How does liquor age?

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  • #590473

    angelescrest
    Participant

    We’ve thrown out 20+ bottles of weird stuff in the bar–raspberry liquor, something w/Russian title, Galliano, etc. When I got to the Jack Daniels, I stopped. Is there an age limit for this stuff? Is Frangelico good forever?

    #664239

    JanS
    Participant

    as far as I know, it’s good forever – lol..unless I drink it first ;-) Even the Galliano will age. Now wine is a different story. It can age, but if not stored right, it can become vinegar…which isn’t always a bad thing, if you also have some good olive oil :)

    #664240

    cjboffoli
    Participant

    angelescrest: Unopened hard liquor can last many decades without any discernible change in quality or flavor. Jack Daniels in particular is about 40% alcohol by volume so it is going to be really difficult for anything pathogenic to grow in it. Anything that is more than 5% alcohol by volume should be stable and safe to drink.

    Once the bottle is open oxidation can slowly degrade the flavors (especially liquors with botanical ingredients like gin) . And if the liquor is stored in a particularly warm place you might get into an issue with evaporation. (This is different from the kind of “evaporation” you might experience if you have an unscrupulous hired housekeeper or incorrigible teens, or both).

    But for the most part that hard whiskey should last a long time. Now, I’m less sure about liquors that have a lot of sugar in them, though I would think the 5% rule probably still applies. A bit of caution should asle apply with liquors that are made with real cream.

    Wines are better known for aging gracefully. But not all wines will age beneficially. Certain wines are made for long-term aging. But most have a window of drinkability. It is not always that the wine has turned to vinegar. It is more that it has changed and is past a point at which it is its best. I’ve unfortunately tasted many heat damaged, corked and past their prime wines that weren’t at all vinegar but were still totally undrinkable.

    Wines with screw caps (which includes many premium wines these days) will not change remarkably in the bottle as the semi-permeable nature of natural cork is usually what allows the wine to develop over time. Screw cap wines are ready to drink now.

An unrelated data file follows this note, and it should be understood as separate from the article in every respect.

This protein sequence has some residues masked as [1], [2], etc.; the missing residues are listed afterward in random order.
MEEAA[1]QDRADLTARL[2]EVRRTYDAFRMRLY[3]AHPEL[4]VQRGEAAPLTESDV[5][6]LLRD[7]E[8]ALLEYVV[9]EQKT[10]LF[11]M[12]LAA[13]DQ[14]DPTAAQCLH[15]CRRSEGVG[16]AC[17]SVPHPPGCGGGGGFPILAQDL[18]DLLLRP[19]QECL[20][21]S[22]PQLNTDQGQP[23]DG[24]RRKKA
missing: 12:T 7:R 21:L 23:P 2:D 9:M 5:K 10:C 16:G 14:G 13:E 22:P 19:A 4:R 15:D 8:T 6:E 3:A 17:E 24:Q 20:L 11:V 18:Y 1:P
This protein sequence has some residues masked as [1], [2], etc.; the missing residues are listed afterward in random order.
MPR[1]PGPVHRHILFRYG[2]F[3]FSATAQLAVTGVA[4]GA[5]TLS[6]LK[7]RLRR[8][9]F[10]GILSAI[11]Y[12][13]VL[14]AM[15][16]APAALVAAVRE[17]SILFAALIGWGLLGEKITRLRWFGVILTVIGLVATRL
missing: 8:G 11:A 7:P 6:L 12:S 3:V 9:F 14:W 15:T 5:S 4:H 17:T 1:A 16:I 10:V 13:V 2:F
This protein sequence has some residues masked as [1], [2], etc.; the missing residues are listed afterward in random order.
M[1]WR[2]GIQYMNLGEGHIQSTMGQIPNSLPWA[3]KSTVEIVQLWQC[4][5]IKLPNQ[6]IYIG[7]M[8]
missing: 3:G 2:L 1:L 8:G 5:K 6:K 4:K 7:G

You should always try to store your wines in a cool dark place that doesn’t have significant changes in temperature. And if they have natural corks, try to store them on their sides. Bottles with metal screw caps or rubber corks can be stored upright.

    #664241

    Patrick
    Keymaster

    My grandfather told me about the liquor that had been in federal storage during Prohibition that was sold later in the 30s. He said there were color changes, the gin turned yellow, but it was still fit for consumption. He sold it when he managed the Piggly Wiggly in Klamath Falls.

    #664242

    alki_2008
    Participant

    Sounds like old wine that doesn’t taste good anymore would still be safe to cook with then?

    #664243

    cjboffoli
    Participant

    alki_2008: It most certainly would be “safe” but the question remains as to whether or not you would want to cook with it. There are differing schools of thought on this matter. Some think that the corked (or otherwise spoiled wine) will impart bad flavors into whatever you’re cooking. Isn’t flavor the whole point of adding the wine? Others think that the “corked” flavor will cook off and is perfectly OK to use. I think my opinion is closer to the former group than the latter. And I find that corked wine is very effective at keeping my drains clean. :-)

    #664244

    angelescrest
    Participant

    My French friends would add to a vat of old wine they kept on their counter, waiting for it to turn to vinegar.

    And thanks for the info, CJ.

    #664245

    cjboffoli
    Participant

    angelescrest: Do you know if your French friends augment the old wine with anything when they put it into the vat? Wine won’t automatically turn to vinegar. If you’re intending to make vinegar you can add acetobacteria to the old wine which will consume the remaining alcohol in the wine and produce acetic acid. But this process takes a while and I’m fairly sure you wouldn’t appreciate the smell it makes while it is sitting on your counter.

    #664246

    angelescrest
    Participant

    I’m going to ask.

    It seems like they just poured in leftover wine and let it sit.

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